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Chris Grayling: On a point of order, Madam Deputy Speaker. I apologise to the hon. Member for Harrow, West (Mr. Thomas) for interrupting the debate, but Members will be extremely concerned about the matter that I wish to raise.
You may be aware, Madam Deputy Speaker, of reports in today's newspapers that the bankers supporting National Air Traffic Services have asked the Government for emergency aid to prevent the collapse of the business. They also say that last summer the Civil Aviation Authority told the Secretary of State for Transport, Local Government and the Regions that the business plan proposed for NATS was not sufficient for it to withstand a major shock such as that experienced on 11 September.
May I ask, Madam Deputy Speaker, whether you have received any information that Ministers intend to come to the House either today or early next week to deal with this important issue, which will be of concern to Members throughout the House?
Mr. Mark Lazarowicz (Edinburgh, North and Leith): I am delighted to have the opportunity to speak. As another member of the Labour co-operative group in the House and a member of the Scottish Midland Co-operative Society, I congratulate my hon. Friend the Member for Harrow, West (Mr. Thomas) on his choice of subject. As well as recording my membership of those organisations, I declare an interest, namely the support I have received from the Co-operative party in connection with a private Member's Bill of my own.
As a number of speakers have said, the Bill is designed primarily to prevent the asset stripping of co-operative societies and other industrial and provident societies by those who might wish to manipulate them for short-term gain. The gain to be made from asset stripping could be substantial. The co-operative movement may be more than 150 years old, but it is a substantial economic force with substantial assets that may be attractive to those wishing to engage in such activities.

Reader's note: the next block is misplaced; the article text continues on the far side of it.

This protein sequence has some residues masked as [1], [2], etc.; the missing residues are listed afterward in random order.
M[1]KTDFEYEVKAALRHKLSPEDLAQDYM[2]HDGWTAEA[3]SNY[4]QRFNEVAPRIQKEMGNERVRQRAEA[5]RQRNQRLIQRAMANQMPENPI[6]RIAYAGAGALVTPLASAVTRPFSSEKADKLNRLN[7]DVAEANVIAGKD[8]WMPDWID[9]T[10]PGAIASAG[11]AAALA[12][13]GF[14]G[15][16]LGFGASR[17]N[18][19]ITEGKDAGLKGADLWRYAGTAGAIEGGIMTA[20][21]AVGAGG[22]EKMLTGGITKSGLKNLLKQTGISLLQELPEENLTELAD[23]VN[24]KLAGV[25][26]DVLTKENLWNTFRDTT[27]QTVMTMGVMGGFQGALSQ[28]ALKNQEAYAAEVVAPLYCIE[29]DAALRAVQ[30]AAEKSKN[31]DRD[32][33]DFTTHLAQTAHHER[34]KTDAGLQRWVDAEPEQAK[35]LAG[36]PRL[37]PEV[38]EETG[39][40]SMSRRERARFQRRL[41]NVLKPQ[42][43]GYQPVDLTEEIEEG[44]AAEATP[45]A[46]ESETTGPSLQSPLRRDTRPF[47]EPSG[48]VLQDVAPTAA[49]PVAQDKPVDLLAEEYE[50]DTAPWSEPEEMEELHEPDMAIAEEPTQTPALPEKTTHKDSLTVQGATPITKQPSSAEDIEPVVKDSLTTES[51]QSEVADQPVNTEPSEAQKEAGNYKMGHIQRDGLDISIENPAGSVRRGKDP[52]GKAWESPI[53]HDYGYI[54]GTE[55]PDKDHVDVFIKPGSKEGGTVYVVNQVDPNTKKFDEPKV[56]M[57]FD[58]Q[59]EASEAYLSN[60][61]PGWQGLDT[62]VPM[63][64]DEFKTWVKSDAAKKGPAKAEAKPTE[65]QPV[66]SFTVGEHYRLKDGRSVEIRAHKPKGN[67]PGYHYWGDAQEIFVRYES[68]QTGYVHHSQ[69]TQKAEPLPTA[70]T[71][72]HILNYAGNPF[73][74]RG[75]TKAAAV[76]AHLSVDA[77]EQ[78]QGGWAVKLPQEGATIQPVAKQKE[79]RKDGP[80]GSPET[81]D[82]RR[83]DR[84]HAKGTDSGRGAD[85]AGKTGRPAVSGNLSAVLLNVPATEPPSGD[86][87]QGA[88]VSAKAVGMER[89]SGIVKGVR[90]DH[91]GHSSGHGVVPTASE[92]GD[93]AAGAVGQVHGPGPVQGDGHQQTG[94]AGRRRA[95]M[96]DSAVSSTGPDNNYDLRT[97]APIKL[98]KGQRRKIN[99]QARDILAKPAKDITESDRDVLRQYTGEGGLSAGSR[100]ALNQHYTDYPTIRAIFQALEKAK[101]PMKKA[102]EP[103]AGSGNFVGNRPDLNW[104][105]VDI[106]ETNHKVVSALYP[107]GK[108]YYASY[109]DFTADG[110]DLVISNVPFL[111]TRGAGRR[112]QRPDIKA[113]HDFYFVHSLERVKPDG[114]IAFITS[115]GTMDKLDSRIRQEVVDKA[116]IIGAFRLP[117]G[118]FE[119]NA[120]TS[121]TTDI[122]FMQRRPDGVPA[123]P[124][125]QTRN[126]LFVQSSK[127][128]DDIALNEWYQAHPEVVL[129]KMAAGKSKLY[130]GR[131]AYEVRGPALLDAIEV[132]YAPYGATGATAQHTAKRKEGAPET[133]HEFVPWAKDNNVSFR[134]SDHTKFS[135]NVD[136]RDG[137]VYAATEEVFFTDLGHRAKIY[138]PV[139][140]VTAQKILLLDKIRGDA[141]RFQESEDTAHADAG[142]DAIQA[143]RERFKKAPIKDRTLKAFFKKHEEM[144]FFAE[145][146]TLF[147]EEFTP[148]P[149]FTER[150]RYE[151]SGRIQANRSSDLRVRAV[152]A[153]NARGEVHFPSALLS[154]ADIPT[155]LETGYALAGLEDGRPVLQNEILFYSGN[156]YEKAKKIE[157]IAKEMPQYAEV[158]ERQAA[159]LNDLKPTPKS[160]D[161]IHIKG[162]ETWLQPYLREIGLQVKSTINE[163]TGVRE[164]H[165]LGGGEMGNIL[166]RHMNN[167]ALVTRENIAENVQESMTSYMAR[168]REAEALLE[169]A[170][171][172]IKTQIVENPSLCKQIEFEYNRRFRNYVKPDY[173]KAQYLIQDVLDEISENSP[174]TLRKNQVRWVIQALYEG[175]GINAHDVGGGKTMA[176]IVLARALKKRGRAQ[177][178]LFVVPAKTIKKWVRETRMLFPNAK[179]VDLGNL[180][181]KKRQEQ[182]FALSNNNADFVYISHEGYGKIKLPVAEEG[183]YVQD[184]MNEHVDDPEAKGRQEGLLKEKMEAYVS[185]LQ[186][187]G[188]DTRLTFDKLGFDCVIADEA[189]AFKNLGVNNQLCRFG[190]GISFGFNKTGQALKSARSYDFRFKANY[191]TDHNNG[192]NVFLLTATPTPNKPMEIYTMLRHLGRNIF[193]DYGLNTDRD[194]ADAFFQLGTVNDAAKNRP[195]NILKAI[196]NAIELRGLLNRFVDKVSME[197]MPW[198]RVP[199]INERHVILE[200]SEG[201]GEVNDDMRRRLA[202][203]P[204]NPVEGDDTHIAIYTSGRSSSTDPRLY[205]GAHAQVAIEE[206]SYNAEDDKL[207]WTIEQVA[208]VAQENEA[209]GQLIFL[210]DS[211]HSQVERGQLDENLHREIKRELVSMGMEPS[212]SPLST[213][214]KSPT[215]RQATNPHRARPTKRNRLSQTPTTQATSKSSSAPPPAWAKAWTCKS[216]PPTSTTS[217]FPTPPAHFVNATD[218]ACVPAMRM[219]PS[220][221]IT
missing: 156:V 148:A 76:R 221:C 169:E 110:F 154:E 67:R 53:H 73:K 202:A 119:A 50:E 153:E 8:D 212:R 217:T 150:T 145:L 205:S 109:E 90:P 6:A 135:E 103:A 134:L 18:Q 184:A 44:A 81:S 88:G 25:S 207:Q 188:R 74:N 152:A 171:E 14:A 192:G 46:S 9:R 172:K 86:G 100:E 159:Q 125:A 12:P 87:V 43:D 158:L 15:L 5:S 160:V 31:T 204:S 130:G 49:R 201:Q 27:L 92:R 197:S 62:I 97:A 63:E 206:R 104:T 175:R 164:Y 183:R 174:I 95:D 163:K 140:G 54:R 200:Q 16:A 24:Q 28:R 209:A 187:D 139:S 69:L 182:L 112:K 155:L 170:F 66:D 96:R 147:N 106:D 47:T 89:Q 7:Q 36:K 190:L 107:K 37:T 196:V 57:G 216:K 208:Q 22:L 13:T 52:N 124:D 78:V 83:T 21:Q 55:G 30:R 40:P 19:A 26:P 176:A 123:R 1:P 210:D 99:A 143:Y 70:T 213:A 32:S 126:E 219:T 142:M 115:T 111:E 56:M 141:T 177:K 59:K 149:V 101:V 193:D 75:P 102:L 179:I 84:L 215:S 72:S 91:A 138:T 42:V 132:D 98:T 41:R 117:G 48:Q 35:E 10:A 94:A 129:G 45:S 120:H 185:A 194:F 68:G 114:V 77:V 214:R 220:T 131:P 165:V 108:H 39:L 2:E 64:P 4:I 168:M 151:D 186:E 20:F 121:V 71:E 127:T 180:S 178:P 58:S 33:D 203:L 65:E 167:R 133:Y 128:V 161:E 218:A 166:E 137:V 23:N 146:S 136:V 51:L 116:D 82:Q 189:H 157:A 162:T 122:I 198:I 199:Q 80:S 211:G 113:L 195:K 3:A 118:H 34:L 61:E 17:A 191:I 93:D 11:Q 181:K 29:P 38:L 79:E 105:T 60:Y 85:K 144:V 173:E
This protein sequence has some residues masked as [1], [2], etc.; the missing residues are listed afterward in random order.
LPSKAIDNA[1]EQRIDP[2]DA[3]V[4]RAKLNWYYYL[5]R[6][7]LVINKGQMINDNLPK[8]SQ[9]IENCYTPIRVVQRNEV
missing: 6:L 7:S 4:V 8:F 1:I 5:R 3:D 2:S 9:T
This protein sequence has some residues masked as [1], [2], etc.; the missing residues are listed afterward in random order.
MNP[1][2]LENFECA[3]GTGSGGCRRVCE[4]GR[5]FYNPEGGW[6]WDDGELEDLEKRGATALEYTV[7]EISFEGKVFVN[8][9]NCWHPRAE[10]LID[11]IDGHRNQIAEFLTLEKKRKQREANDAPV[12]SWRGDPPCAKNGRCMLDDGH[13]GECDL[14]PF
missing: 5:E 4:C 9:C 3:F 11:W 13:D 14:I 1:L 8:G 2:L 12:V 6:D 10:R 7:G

We heard earlier of the failed Lanica bid led by Andrew Regan, who sought to take over the Co-operative Wholesale Society at a price of £1.2 billionbig money. Given that it was an apparent asset-stripping exercise, he presumably thought that the break-up value would be much higher. In fact, the total assets of the nearly 9,000 registered industrial and provident societiesnot all co-operatives in the traditional senseamount to more than £60 billion. As the hon. Member for Angus (Mr. Weir) pointed out, in many communities the small co-operative store is a vital link; but the co-operative retail sector in general, although it has declined, is still an important force. Indeed, the Scotmid is now Scotland's biggest independent retailer, serving not just my area but much of east and central Scotland.
The Bill is especially valuable in giving added long-term security to what is termed the community benefit co-operativeor, somewhat inelegantly, the bencom co-operative. It provides strong underpinning for such co-operatives, which I believe can play a vital role in strengthening our communities.
It is a commonplace that the fabric of community life is now weak, and I think that that is true. A few days ago, Members may have seen media coverage of preparations for the Golden Jubilee later this year, and heard expressions of concern about the apparent lack of community preparations. They, and members of the public, may well have different degrees of enthusiasm for the event and different explanations for their level of enthusiasm, but I shall not dwell on that. What I found interesting was that it was said that one reason for the failure to arrange events to mark the jubilee was people's view that "no-one knows anyone around here now" or that "there is no community feeling nowadays."
I am aware that it is always easy to look back to a golden age when communities were perfect and everyone knew everyone. I know that not everywhere had a wonderful, vibrant community back in 1977. And at the time when the co-operative movement was growing there may have been stronger communities, but they certainly faced many problems that we do not face today.
Nevertheless, for a whole host of reasons, there has in many cases been a weakening of community links over the past few decades. The reasons include smaller households; television and other leisure interests; more people working and undertaking their leisure activity away from their local community; dependence on the car; and fear of crime. However, whatever the reason, it is widely recognised that the weakening of community links can result in major social problems.
Rebuilding the sense of community is an essential step in tackling many of the problems that affect society today. As several hon. Members have pointed out, the co-operative movement and community-based co-operatives can play a vital role in the rebuilding of our communities.